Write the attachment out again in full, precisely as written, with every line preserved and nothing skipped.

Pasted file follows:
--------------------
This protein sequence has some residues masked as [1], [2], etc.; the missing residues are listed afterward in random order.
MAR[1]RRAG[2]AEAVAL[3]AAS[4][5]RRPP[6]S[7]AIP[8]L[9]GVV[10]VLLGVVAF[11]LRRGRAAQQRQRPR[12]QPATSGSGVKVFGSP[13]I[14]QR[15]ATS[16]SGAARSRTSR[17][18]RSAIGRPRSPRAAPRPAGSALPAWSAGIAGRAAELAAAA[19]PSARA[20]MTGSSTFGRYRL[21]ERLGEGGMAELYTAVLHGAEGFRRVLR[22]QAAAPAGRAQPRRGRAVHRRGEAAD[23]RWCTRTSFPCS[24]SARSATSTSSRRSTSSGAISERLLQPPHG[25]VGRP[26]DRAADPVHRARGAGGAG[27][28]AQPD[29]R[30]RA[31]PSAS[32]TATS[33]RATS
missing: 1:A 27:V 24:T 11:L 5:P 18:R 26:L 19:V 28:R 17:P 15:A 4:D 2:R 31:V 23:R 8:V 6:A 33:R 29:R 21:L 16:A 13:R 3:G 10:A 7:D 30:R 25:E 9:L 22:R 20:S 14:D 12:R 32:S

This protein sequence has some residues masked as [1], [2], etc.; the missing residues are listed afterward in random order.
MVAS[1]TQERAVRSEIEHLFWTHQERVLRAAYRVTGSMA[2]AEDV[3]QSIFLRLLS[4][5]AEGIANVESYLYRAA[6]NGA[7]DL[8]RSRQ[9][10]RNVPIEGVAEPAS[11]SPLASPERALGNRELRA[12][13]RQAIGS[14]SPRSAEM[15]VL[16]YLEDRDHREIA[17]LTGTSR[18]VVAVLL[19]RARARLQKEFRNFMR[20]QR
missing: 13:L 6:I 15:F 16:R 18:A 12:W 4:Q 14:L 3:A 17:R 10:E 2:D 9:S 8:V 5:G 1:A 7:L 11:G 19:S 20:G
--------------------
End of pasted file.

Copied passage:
This protein sequence has some residues masked as [1], [2], etc.; the missing residues are listed afterward in random order.
MAR[1]RRAG[2]AEAVAL[3]AAS[4][5]RRPP[6]S[7]AIP[8]L[9]GVV[10]VLLGVVAF[11]LRRGRAAQQRQRPR[12]QPATSGSGVKVFGSP[13]I[14]QR[15]ATS[16]SGAARSRTSR[17][18]RSAIGRPRSPRAAPRPAGSALPAWSAGIAGRAAELAAAA[19]PSARA[20]MTGSSTFGRYRL[21]ERLGEGGMAELYTAVLHGAEGFRRVLR[22]QAAAPAGRAQPRRGRAVHRRGEAAD[23]RWCTRTSFPCS[24]SARSATSTSSRRSTSSGAISERLLQPPHG[25]VGRP[26]DRAADPVHRARGAGGAG[27][28]AQPD[29]R[30]RA[31]PSAS[32]TATS[33]RATS
missing: 1:A 27:V 24:T 11:L 5:P 18:R 26:L 19:V 28:R 17:P 15:A 4:D 2:R 31:V 23:R 8:V 6:A 33:R 29:R 21:L 16:A 13:R 3:G 10:A 7:D 30:R 25:E 9:L 22:R 20:S 14:D 12:R 32:S

This protein sequence has some residues masked as [1], [2], etc.; the missing residues are listed afterward in random order.
MVAS[1]TQERAVRSEIEHLFWTHQERVLRAAYRVTGSMA[2]AEDV[3]QSIFLRLLS[4][5]AEGIANVESYLYRAA[6]NGA[7]DL[8]RSRQ[9][10]RNVPIEGVAEPAS[11]SPLASPERALGNRELRA[12][13]RQAIGS[14]SPRSAEM[15]VL[16]YLEDRDHREIA[17]LTGTSR[18]VVAVLL[19]RARARLQKEFRNFMR[20]QR
missing: 13:L 6:I 15:F 16:R 18:A 12:W 4:Q 14:L 3:A 17:R 10:E 2:D 9:S 8:V 5:G 1:A 7:L 11:G 19:S 20:G